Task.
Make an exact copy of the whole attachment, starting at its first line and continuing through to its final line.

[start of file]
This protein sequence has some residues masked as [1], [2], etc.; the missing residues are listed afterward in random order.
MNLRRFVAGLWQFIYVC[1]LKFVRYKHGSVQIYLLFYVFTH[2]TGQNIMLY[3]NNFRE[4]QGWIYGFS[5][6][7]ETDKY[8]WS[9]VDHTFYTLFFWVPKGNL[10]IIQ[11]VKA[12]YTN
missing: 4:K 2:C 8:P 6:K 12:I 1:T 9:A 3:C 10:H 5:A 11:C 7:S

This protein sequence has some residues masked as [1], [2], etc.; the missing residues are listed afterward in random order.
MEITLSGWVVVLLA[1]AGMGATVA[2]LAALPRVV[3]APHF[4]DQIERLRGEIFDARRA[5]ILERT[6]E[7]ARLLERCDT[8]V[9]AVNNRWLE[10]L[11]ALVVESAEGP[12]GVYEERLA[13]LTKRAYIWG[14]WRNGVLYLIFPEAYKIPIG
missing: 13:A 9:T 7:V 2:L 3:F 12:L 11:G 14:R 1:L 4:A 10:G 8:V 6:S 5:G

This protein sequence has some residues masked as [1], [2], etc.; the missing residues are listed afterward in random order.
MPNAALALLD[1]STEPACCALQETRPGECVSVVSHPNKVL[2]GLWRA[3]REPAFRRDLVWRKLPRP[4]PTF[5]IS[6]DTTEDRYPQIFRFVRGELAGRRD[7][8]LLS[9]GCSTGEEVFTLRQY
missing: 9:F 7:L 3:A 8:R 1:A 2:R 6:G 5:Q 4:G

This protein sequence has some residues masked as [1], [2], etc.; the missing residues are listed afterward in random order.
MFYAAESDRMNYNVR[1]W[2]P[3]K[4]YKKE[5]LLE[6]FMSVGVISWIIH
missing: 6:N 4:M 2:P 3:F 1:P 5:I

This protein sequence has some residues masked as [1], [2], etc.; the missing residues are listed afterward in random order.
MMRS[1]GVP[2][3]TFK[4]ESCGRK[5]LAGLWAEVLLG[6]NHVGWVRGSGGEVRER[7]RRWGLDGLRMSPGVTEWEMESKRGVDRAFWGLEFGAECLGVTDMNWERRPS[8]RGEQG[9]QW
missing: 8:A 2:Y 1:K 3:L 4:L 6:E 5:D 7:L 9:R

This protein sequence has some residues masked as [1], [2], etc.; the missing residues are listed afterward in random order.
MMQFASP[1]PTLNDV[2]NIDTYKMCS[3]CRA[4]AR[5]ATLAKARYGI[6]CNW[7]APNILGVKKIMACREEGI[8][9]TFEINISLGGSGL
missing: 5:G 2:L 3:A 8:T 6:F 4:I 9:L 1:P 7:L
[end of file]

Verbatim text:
This protein sequence has some residues masked as [1], [2], etc.; the missing residues are listed afterward in random order.
MNLRRFVAGLWQFIYVC[1]LKFVRYKHGSVQIYLLFYVFTH[2]TGQNIMLY[3]NNFRE[4]QGWIYGFS[5][6][7]ETDKY[8]WS[9]VDHTFYTLFFWVPKGNL[10]IIQ[11]VKA[12]YTN
missing: 4:K 2:C 8:P 6:K 12:I 1:T 9:A 3:C 10:H 5:A 11:C 7:S

This protein sequence has some residues masked as [1], [2], etc.; the missing residues are listed afterward in random order.
MEITLSGWVVVLLA[1]AGMGATVA[2]LAALPRVV[3]APHF[4]DQIERLRGEIFDARRA[5]ILERT[6]E[7]ARLLERCDT[8]V[9]AVNNRWLE[10]L[11]ALVVESAEGP[12]GVYEERLA[13]LTKRAYIWG[14]WRNGVLYLIFPEAYKIPIG
missing: 13:A 9:T 7:V 2:L 3:F 12:L 11:G 14:R 1:L 4:A 10:G 8:V 6:S 5:G

This protein sequence has some residues masked as [1], [2], etc.; the missing residues are listed afterward in random order.
MPNAALALLD[1]STEPACCALQETRPGECVSVVSHPNKVL[2]GLWRA[3]REPAFRRDLVWRKLPRP[4]PTF[5]IS[6]DTTEDRYPQIFRFVRGELAGRRD[7][8]LLS[9]GCSTGEEVFTLRQY
missing: 9:F 7:L 3:A 8:R 1:A 2:R 6:G 5:Q 4:G

This protein sequence has some residues masked as [1], [2], etc.; the missing residues are listed afterward in random order.
MFYAAESDRMNYNVR[1]W[2]P[3]K[4]YKKE[5]LLE[6]FMSVGVISWIIH
missing: 6:N 4:M 2:P 3:F 1:P 5:I

This protein sequence has some residues masked as [1], [2], etc.; the missing residues are listed afterward in random order.
MMRS[1]GVP[2][3]TFK[4]ESCGRK[5]LAGLWAEVLLG[6]NHVGWVRGSGGEVRER[7]RRWGLDGLRMSPGVTEWEMESKRGVDRAFWGLEFGAECLGVTDMNWERRPS[8]RGEQG[9]QW
missing: 8:A 2:Y 1:K 3:L 4:L 6:E 5:D 7:L 9:R

This protein sequence has some residues masked as [1], [2], etc.; the missing residues are listed afterward in random order.
MMQFASP[1]PTLNDV[2]NIDTYKMCS[3]CRA[4]AR[5]ATLAKARYGI[6]CNW[7]APNILGVKKIMACREEGI[8][9]TFEINISLGGSGL
missing: 5:G 2:L 3:A 8:T 6:F 4:I 9:L 1:P 7:L